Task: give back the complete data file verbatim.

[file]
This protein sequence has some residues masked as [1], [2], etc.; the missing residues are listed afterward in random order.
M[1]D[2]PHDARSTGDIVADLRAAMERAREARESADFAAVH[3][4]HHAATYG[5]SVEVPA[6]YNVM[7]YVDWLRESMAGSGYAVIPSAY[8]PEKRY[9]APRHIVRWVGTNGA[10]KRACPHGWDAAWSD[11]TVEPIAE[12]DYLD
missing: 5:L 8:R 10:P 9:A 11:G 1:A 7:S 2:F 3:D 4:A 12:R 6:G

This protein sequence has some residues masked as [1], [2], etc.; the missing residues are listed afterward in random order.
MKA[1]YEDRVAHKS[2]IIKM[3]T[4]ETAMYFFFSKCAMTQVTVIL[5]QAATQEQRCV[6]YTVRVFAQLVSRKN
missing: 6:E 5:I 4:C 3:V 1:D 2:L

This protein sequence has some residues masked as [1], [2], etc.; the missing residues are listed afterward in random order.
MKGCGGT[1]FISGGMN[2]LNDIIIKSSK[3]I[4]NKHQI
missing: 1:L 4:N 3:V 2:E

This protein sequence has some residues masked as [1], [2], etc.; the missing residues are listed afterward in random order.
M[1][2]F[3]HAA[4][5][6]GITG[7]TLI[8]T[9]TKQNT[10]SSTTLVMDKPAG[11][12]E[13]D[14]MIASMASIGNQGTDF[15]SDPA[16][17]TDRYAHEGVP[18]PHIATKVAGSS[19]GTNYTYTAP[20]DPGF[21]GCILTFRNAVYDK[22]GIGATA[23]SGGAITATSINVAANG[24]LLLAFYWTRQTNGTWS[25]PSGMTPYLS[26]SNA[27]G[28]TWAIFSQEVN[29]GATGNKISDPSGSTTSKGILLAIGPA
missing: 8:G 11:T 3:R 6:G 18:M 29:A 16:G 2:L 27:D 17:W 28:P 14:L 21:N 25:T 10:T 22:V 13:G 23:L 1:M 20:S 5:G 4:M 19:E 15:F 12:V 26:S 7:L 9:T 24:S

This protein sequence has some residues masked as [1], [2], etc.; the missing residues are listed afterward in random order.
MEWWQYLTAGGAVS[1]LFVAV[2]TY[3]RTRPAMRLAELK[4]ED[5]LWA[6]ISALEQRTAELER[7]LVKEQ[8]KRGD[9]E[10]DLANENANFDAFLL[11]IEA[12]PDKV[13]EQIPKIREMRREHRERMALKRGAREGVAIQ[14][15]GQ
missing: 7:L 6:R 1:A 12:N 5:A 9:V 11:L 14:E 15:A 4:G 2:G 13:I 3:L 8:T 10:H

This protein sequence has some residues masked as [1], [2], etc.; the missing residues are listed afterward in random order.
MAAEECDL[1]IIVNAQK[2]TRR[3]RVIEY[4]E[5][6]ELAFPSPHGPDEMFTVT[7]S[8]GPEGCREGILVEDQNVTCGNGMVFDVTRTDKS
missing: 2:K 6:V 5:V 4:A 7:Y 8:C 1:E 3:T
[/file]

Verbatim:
This protein sequence has some residues masked as [1], [2], etc.; the missing residues are listed afterward in random order.
M[1]D[2]PHDARSTGDIVADLRAAMERAREARESADFAAVH[3][4]HHAATYG[5]SVEVPA[6]YNVM[7]YVDWLRESMAGSGYAVIPSAY[8]PEKRY[9]APRHIVRWVGTNGA[10]KRACPHGWDAAWSD[11]TVEPIAE[12]DYLD
missing: 5:L 8:R 10:P 9:A 11:G 1:A 7:S 2:F 3:D 4:A 12:R 6:G

This protein sequence has some residues masked as [1], [2], etc.; the missing residues are listed afterward in random order.
MKA[1]YEDRVAHKS[2]IIKM[3]T[4]ETAMYFFFSKCAMTQVTVIL[5]QAATQEQRCV[6]YTVRVFAQLVSRKN
missing: 6:E 5:I 4:C 3:V 1:D 2:L

This protein sequence has some residues masked as [1], [2], etc.; the missing residues are listed afterward in random order.
MKGCGGT[1]FISGGMN[2]LNDIIIKSSK[3]I[4]NKHQI
missing: 1:L 4:N 3:V 2:E

This protein sequence has some residues masked as [1], [2], etc.; the missing residues are listed afterward in random order.
M[1][2]F[3]HAA[4][5][6]GITG[7]TLI[8]T[9]TKQNT[10]SSTTLVMDKPAG[11][12]E[13]D[14]MIASMASIGNQGTDF[15]SDPA[16][17]TDRYAHEGVP[18]PHIATKVAGSS[19]GTNYTYTAP[20]DPGF[21]GCILTFRNAVYDK[22]GIGATA[23]SGGAITATSINVAANG[24]LLLAFYWTRQTNGTWS[25]PSGMTPYLS[26]SNA[27]G[28]TWAIFSQEVN[29]GATGNKISDPSGSTTSKGILLAIGPA
missing: 8:G 11:T 3:R 6:G 18:M 29:A 16:G 2:L 27:D 17:W 28:P 14:L 21:N 25:T 10:T 22:V 13:G 23:L 1:M 20:S 5:G 4:M 19:E 15:F 12:V 26:S 7:L 9:T 24:S

This protein sequence has some residues masked as [1], [2], etc.; the missing residues are listed afterward in random order.
MEWWQYLTAGGAVS[1]LFVAV[2]TY[3]RTRPAMRLAELK[4]ED[5]LWA[6]ISALEQRTAELER[7]LVKEQ[8]KRGD[9]E[10]DLANENANFDAFLL[11]IEA[12]PDKV[13]EQIPKIREMRREHRERMALKRGAREGVAIQ[14][15]GQ
missing: 7:L 6:R 1:A 12:N 5:A 9:V 11:L 14:E 15:A 4:G 2:G 13:I 3:L 8:T 10:H

This protein sequence has some residues masked as [1], [2], etc.; the missing residues are listed afterward in random order.
MAAEECDL[1]IIVNAQK[2]TRR[3]RVIEY[4]E[5][6]ELAFPSPHGPDEMFTVT[7]S[8]GPEGCREGILVEDQNVTCGNGMVFDVTRTDKS
missing: 2:K 6:V 5:V 4:A 7:Y 8:C 1:E 3:T